The men’s biathlete team have undermined our faith in them somewhat, due to their weak performance last season and this. Of course, we expected better results and saw Rustam Valiullin as our leader. He is a time-tested sportsman, able to shoot without fail (as a Russian proverb says, even a stick shoots once a year). Moreover, Rustam is fast. Under favourable circumstances, he could win a much anticipated medal for Belarus. Darya Domracheva is also an athlete we can feel proud of, being among the leaders of her sport. She is likely to become a biathlon star at the next
Games in Sochi.
On the eve of the Olympics, a downpour fell on the snowy tracks near the resort city of Whistler. The temperature was just six degrees above zero and, proceeding from safety, all local mountain skiing tracks were closed. In Cypress Mountain Park (hosting freestylers and snowboarders) snow began melting. Of course, no one spoke of cancelling the Games but the mood was uneasy. Such caprices of nature are the climatic norm for Vancouver. Between 1996 and 1998, World Cup rounds for cross country skiing were cancelled three times. Afterwards, Whistler was cut from the International Skiing Federation’s calendar for a decade. Since the beginning of the winter season, 35 snow guns have been operational in the snowboard park, transforming 100 million litres of water into man-made snow. Additionally, natural snow has been stored for use in replenishing the Olympic tracks.
Last time Canada hosted the Games, there was also much worry about warm weather. On February 25th and 26th, 1988, the temperature in Calgary rose to an unpredictable 18 degrees above zero — with a sharp wind of 100km/h. Some events had to be postponed accordingly, with cross country skiers, trampoline jumpers, tobogannists and bobsleighers suffering most. However, those difficulties were nothing compared to the problems which faced the second Olympics in Swiss St. Moritz in 1928. The Alps were stricken by a sudden thaw and artificial facilities to ensure the necessary quality of ice and snow did not yet exist. The track turned into a huge puddle during the 10,000km skating race, leaving the event unfinished. Additionally, during the 50km skiing race, the temperature rose from 0 to 25 degrees above zero; the racers finished shin-deep in slush.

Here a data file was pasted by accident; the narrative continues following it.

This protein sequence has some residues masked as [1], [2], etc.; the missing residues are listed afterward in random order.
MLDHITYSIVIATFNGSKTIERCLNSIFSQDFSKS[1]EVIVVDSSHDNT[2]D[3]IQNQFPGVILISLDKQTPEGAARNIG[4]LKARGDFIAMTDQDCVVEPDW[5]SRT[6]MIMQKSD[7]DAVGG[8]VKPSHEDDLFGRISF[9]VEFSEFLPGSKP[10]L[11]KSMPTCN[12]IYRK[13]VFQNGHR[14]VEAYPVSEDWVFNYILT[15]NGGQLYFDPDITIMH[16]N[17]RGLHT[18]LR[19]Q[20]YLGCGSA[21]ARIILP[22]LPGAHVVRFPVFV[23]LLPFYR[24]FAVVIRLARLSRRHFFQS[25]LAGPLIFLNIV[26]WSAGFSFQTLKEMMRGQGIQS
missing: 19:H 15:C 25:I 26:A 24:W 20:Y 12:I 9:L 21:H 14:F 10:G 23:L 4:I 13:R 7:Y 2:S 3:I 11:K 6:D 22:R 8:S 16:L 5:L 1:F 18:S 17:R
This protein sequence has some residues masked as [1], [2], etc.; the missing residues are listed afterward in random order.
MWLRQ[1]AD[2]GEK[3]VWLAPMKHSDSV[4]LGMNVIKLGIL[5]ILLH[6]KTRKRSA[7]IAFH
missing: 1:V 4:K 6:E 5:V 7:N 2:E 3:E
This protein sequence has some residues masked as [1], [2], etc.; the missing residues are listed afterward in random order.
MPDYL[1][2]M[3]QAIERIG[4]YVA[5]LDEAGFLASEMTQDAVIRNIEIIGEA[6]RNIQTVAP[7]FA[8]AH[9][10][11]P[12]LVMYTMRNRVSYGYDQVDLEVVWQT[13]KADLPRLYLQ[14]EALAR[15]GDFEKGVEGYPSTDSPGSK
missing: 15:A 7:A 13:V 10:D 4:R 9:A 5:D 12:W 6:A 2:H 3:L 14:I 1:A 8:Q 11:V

Such situations are mostly in the past, since we have the technology to create snow and ice where it’s needed. Those from decades past would be surprised to see what’s possible these days. Moreover, our freestylers now lead the sport; Dmitry Dashchinsky and Alexey Grishin have been taking part since the 1988 Olympics in Nagano and are still going strong. However, their rivals are also strong and it was not easy for them to claim medals in Vancouver. Two more Belarusians — Timofey Slivets and Cup season leader Anton Kushnir — are also our pride. “Oh, Belarus, Anton Kushnir!” exclaimed the freestyle-knowing Canadians on meeting our squad (distinguishing us by our uniform). It was heartening to receive such a welcome…
We all know about the idea of the ‘Olympic family’; it expresses fraternity — for sportsmen, journalists and fans. For these precious three weeks, the Belarusian team stands alongside others from around the world. We share a common goal: to demonstrate the best that is humanly possible. The team is proud to be taking part in these Winter Games and we are proud of our team!
[b]Sergey Kanashits’ special report for Belarus magazine readers from Olympic host Canadian Vancouver [/b]Vancouver is known as one of the most comfortable cities in the world, impressive everyone, without exception. They are arriving like bees to a flower, ready for the Winter Olympic Games. I’ve just spent almost 24 hours on a plane but my jetlag and disorientation disappeared as soon as I saw the city skyline. The Olympics always causes the spirit to tremble; we can’t help feeling that we are involved in an historical event of global proportions, watching memories being created.